Special Issue "Diversity of Ecosystem Engineers in the World Coasts and Oceans"

A special issue of Diversity (ISSN 1424-2818). This special issue belongs to the section "Marine Diversity".

Deadline for manuscript submissions: closed (31 December 2018).

Special Issue Editor

Dr. Jorge L. Gutiérrez

Guest Editor
Consejo Nacional de Investigaciones Científicas y Técnicas (CONICET), Grupo de Investigación y Educación en Temas Ambientales (GrIETA), and Universidad Nacional de Mar del Plata, Mar de Plata, Argentina
Interests: physical ecosystem engineers; biodiversity; ecosystem functioning; invasive species; intertidal organisms; coastal habitat conservation; rocky shores; salt marshes; tidal flats; coastal dunes

Special Issue Information

Dear Colleagues,

Research on physical ecosystem engineering—i.e., the structural modification of environments by organisms—has flourished during the last two decades. At present, the importance of physical ecosystem engineers for the maintenance of biodiversity and ecosystem functioning is largely recognized by scientists. However, there is a continuing emergence of studies revealing significant, though previously unappreciated engineers and/or engineering impact mechanisms. This indicates that the diversity of engineering processes and consequences in nature may still be much richer than we currently appreciate.

Because of incipient, localized exploration and ongoing environmental transformation, coasts and oceans across the globe hold major opportunities for ecosystem engineering research and discovery. The goal of this Special Issue is to illustrate the diversity of physical ecosystem engineering processes that occur in the world coasts and oceans—from coastal dunes and forests to the deep sea—with an emphasis on studies that go beyond the documentation of local engineering processes and inform our general understanding of, for example, important engineering traits, interactive engineering effects, engineering impact mechanisms and their context-dependencies.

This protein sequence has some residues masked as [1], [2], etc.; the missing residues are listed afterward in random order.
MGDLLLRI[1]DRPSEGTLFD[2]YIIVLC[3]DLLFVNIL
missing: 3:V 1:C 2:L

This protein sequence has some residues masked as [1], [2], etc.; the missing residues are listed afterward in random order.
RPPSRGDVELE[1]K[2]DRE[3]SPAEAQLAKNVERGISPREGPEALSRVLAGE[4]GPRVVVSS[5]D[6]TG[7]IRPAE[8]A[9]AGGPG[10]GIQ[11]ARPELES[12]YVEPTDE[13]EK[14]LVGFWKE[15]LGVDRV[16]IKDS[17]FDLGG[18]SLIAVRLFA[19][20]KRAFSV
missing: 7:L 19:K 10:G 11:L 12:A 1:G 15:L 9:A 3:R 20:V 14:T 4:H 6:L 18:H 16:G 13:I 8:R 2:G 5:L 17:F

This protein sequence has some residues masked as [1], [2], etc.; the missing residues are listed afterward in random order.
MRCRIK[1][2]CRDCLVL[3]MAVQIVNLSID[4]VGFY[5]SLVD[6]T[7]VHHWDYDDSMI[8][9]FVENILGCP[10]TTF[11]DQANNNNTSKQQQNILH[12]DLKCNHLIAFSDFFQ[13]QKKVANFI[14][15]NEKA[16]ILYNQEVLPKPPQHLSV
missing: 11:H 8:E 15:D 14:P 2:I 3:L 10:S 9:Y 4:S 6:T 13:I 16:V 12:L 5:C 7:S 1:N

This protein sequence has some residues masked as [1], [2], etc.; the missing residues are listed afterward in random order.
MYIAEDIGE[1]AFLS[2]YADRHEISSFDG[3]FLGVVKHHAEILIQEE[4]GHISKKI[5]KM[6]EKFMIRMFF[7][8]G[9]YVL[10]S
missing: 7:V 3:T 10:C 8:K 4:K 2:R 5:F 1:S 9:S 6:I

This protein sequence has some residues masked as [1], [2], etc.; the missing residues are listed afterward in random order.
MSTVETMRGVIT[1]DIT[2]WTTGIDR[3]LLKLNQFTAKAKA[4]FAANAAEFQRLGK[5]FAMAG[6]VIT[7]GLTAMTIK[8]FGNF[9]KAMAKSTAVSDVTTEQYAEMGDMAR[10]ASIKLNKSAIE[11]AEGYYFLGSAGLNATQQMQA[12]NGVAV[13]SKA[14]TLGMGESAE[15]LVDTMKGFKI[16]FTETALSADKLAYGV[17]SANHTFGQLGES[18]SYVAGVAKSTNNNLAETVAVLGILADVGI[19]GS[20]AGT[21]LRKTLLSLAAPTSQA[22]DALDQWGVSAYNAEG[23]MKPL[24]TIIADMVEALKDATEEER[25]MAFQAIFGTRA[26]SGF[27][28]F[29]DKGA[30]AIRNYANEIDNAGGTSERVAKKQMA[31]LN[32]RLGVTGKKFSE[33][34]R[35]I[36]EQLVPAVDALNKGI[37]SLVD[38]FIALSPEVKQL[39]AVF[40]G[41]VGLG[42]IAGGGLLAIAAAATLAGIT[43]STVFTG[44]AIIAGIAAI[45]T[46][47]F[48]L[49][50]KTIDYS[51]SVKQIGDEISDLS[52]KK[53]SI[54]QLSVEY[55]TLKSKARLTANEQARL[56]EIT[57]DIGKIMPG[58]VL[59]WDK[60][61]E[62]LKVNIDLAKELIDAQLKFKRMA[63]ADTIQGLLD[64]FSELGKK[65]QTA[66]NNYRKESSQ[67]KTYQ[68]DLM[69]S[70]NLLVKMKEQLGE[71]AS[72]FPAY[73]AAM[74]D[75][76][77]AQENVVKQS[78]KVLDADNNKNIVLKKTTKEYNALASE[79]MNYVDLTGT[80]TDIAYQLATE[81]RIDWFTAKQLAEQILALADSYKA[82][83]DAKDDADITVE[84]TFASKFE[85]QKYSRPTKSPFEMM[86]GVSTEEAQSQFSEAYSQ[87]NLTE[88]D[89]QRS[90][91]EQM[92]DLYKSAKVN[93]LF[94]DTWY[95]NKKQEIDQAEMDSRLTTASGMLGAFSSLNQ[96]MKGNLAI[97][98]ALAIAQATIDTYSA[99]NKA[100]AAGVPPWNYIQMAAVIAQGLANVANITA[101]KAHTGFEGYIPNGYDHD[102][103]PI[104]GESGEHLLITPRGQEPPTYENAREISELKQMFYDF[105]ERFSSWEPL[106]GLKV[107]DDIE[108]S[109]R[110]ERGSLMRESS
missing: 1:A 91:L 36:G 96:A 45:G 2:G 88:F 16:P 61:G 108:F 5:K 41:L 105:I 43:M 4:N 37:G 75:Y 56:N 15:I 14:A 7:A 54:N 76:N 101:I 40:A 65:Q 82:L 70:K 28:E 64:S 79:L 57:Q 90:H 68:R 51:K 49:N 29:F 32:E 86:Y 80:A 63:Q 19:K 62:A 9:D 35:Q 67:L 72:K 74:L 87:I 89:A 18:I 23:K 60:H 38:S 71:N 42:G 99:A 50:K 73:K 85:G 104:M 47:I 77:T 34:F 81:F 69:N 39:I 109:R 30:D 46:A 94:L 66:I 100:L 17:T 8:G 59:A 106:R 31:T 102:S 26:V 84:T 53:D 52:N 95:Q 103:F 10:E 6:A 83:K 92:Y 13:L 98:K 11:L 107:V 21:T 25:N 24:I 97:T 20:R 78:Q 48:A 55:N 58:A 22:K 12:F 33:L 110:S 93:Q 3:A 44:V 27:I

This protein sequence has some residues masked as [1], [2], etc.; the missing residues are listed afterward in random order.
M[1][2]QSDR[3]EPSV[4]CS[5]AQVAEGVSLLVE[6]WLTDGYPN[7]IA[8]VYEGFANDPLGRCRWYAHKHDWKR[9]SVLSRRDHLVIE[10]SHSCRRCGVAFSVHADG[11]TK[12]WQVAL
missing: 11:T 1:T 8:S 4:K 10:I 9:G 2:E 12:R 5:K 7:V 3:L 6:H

Dr. Jorge L. Gutiérrez
Guest Editor

Manuscript Submission Information

Manuscripts should be submitted online at www.mdpi.com by registering and logging in to this website. Once you are registered, click here to go to the submission form. Manuscripts can be submitted until the deadline. All papers will be peer-reviewed. Accepted papers will be published continuously in the journal (as soon as accepted) and will be listed together on the special issue website. Research articles, review articles as well as short communications are invited. For planned papers, a title and short abstract (about 100 words) can be sent to the Editorial Office for announcement on this website.

Submitted manuscripts should not have been published previously, nor be under consideration for publication elsewhere (except conference proceedings papers). All manuscripts are thoroughly refereed through a single-blind peer-review process. A guide for authors and other relevant information for submission of manuscripts is available on the Instructions for Authors page. Diversity is an international peer-reviewed open access monthly journal published by MDPI.

Please visit the Instructions for Authors page before submitting a manuscript. The Article Processing Charge (APC) for publication in this open access journal is 1400 CHF (Swiss Francs). Submitted papers should be well formatted and use good English. Authors may use MDPI's English editing service prior to publication or during author revisions.

Keywords

  • Physical ecosystem engineers
  • Engineered structures
  • Abiotic conditions
  • Biotic consequences
  • Biodiversity
  • Ecosystem functioning
  • Coasts
  • Oceans

Published Papers (16 papers)

Order results
Result details
Select all
Export citation of selected articles as:

Editorial

Jump to: Research, Review

Open AccessEditorial
Ecosystem Engineers in the World Coasts: Case Studies and Conceptual Linkages
Diversity 2020, 12(6), 243; https://doi.org/10.3390/d12060243 - 15 Jun 2020
Abstract
Research on physical ecosystem engineering—i.e., the structural modification of environments by organisms—has flourished during the last two decades. At present, the importance of physical ecosystem engineers for the biodiversity and the functioning of ecosystems is well recognized by scientists. This Special Issue contains [...] Read more.